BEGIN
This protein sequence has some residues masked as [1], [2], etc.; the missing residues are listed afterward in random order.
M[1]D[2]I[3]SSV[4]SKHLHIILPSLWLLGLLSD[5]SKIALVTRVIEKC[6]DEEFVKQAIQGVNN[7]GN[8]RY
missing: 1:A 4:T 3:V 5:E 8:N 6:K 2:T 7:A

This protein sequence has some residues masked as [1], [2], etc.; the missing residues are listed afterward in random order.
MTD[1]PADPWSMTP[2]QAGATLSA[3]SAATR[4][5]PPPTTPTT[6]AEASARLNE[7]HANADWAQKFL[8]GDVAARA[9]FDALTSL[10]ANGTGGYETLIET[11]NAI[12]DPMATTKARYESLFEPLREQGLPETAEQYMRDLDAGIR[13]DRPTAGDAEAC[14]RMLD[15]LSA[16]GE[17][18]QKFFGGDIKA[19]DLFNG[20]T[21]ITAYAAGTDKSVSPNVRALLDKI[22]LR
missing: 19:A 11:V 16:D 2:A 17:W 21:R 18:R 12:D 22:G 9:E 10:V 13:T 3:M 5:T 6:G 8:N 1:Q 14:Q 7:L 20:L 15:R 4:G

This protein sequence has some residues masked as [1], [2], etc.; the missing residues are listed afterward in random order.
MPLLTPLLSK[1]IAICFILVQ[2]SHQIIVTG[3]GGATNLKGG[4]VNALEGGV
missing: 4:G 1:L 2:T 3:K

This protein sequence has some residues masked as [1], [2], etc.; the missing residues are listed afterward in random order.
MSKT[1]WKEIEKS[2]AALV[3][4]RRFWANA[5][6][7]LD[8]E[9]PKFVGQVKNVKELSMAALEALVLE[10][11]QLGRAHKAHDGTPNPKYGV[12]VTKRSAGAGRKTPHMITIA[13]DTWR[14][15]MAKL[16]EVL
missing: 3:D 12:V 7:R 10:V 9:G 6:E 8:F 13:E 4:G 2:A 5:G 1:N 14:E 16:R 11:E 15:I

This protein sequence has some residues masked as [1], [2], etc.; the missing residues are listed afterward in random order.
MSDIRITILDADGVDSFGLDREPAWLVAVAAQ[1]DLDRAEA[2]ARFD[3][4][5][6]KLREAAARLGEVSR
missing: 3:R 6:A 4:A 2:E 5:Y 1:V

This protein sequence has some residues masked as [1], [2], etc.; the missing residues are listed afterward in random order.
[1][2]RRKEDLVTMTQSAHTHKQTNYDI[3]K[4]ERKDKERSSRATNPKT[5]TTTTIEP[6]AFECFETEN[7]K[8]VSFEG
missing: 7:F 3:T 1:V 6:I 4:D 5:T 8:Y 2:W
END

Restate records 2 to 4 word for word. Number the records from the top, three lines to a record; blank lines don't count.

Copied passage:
This protein sequence has some residues masked as [1], [2], etc.; the missing residues are listed afterward in random order.
MTD[1]PADPWSMTP[2]QAGATLSA[3]SAATR[4][5]PPPTTPTT[6]AEASARLNE[7]HANADWAQKFL[8]GDVAARA[9]FDALTSL[10]ANGTGGYETLIET[11]NAI[12]DPMATTKARYESLFEPLREQGLPETAEQYMRDLDAGIR[13]DRPTAGDAEAC[14]RMLD[15]LSA[16]GE[17][18]QKFFGGDIKA[19]DLFNG[20]T[21]ITAYAAGTDKSVSPNVRALLDKI[22]LR
missing: 19:A 11:V 16:D 2:A 17:W 21:R 18:R 12:D 22:G 9:E 10:V 13:T 3:M 5:T 6:G 8:N 1:Q 14:Q 7:L 20:L 15:R 4:G

This protein sequence has some residues masked as [1], [2], etc.; the missing residues are listed afterward in random order.
MPLLTPLLSK[1]IAICFILVQ[2]SHQIIVTG[3]GGATNLKGG[4]VNALEGGV
missing: 4:G 1:L 2:T 3:K

This protein sequence has some residues masked as [1], [2], etc.; the missing residues are listed afterward in random order.
MSKT[1]WKEIEKS[2]AALV[3][4]RRFWANA[5][6][7]LD[8]E[9]PKFVGQVKNVKELSMAALEALVLE[10][11]QLGRAHKAHDGTPNPKYGV[12]VTKRSAGAGRKTPHMITIA[13]DTWR[14][15]MAKL[16]EVL
missing: 3:D 12:V 7:R 10:V 9:G 6:E 8:F 13:E 4:G 2:A 5:G 1:N 14:E 16:R 11:E 15:I